The ECB’s concerns have since been mitigated. The euro repo and government-bonds business that fueled its worries has relocated to LCH’s Paris unit. And the European Securities and Markets Authority has been given the power to request information and even inspect the premises of clearinghouses that are critically important to the EU’s financial system — including London’s LCH, ICE Clear Europe and, to a lesser extent, LME Clear.
Most industry insiders say they believe Brussels will find it difficult to prise the international market away from London, and so far EU pension funds and insurers have been reluctant to move their positions into the EU.
The Commission is trying to figure out how to unlock a move by pressing banks on which derivatives would be “easiest” to shift to the bloc — and it has seen a little bit of progress.
Eurex in Frankfurt has been building up capacity and trying to entice banks to move over, resulting in an increase of euro interest-rate swap volumes at the clearinghouse — though not yet enough to make much of a dent in LCH’s business. Germany’s DekaBank, for instance, switched its business from LCH to Eurex in 2019. According to data from Clarus Financial Technology, Eurex’s market share in euro clearing by trading volume hasn’t shifted much over the last year, standing at 3.7 percent across interest-rate swaps, overnight indexed swaps and basis swaps in February.
Analysts say the Commission adoption of a light touch — rather than the ECB’s 2011 show of force — might be a smart approach, given the sensitivities around the industry.
“[The Commission is saying] we are not forcing you … but if you don’t do it, you may not get equivalence,” an industry expert said, asking not to be named due to those sensitivities.
Investment banks are ready to move clients’ portfolios across to Eurex — for a fee, of course, to cover the risks. Japan could also serve as a model, having onshored some of the yen-denominated swap market.
The Commission’s efforts have reportedly infuriated Bank of England Governor Andrew Bailey, who has described them as a “serious escalation” of “dubious legality.”
His comments reference the fact that only 25 percent of the euro clearing market at LCH actually involves EU firms. The rest is made up of international participants — like Japanese banks and U.S. fund managers — and the EU cannot exert any concerted pressure on them without starting a global bun fight.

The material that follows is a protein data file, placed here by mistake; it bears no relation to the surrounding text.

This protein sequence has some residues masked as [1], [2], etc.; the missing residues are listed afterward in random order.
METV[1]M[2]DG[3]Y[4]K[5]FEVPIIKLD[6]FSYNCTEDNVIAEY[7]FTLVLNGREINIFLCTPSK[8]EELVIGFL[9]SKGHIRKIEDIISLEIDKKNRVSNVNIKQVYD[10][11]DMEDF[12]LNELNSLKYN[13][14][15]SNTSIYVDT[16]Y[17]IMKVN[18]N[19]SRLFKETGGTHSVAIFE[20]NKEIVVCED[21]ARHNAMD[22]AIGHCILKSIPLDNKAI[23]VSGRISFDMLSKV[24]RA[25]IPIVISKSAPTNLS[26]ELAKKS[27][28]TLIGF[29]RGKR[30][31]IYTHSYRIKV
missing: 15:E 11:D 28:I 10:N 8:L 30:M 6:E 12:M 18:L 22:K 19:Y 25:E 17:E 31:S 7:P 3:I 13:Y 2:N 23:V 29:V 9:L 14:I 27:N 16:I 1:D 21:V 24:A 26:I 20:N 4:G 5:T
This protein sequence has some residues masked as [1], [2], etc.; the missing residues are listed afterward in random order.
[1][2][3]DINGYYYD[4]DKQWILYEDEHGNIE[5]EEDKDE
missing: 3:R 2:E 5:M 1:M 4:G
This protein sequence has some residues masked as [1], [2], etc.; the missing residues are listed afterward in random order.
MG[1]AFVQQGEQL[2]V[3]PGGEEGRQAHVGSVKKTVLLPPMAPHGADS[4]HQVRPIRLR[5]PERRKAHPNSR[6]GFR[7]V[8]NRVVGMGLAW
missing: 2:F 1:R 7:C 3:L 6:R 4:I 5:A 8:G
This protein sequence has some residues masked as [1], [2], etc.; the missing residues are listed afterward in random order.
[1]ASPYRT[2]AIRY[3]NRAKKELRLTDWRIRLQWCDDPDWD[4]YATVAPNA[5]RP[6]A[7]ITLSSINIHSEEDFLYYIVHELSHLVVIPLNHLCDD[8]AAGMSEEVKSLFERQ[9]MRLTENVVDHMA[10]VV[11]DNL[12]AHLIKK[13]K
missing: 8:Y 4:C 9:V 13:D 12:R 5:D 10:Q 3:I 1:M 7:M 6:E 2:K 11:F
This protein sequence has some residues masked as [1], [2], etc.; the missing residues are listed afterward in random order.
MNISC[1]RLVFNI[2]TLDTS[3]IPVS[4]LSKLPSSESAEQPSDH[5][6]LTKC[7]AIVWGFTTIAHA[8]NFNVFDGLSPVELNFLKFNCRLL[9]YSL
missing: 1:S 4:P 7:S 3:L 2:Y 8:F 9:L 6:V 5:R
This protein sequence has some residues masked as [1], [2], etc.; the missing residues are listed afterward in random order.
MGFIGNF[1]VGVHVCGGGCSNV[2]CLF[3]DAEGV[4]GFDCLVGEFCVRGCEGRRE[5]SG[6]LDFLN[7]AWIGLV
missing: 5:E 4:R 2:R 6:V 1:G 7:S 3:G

Another problem involves the nature of interest-rate swaps, which often involve multiple parties, with the clearinghouse working as a middleman and clients unaware of who might be on the other end of their transactions.
That means rather than simply moving contracts regarding EU firms over in bulk, each derivative position at LCH may have to be unwound and then recreated at Eurex — a move that comes with potentially high costs and risk.
The danger of something going wrong would only be greater if the EU engineered a cliff-edge transition — if for instance the Paris-based European Securities and Markets Authority, which is reviewing the industry in light of Brexit, were to recommend that Brussels no longer recognize London-based clearinghouses.
Depending on the nature of the transactions, large numbers of players looking to move their business at once could leave them struggling to find takers for the other side of the contract at Eurex.
Much will depend on how much of the business the Commission is able to entice over the Channel to begin with.
Clearing markets need large volumes of business to be able to easily match up different positions and achieve benefits of scale.
That makes it hard to unstick business from a dominant clearinghouse like LCH. But, on the flip side, if the EU is able to grab some market share and build a pool of liquidity, that would have the potential to create a tipping point, facilitating the flow of business in the EU.
“The plumbing is in place, but someone needs to turn the tap on,” one senior London banker said, speaking on condition of anonymity.
This article is part of POLITICO’s premium policy service: Pro Financial Services. From the eurozone, banking union, CMU, and more, our specialized journalists keep you on top of the topics driving the Financial Services policy agenda. Email [email protected] for a complimentary trial.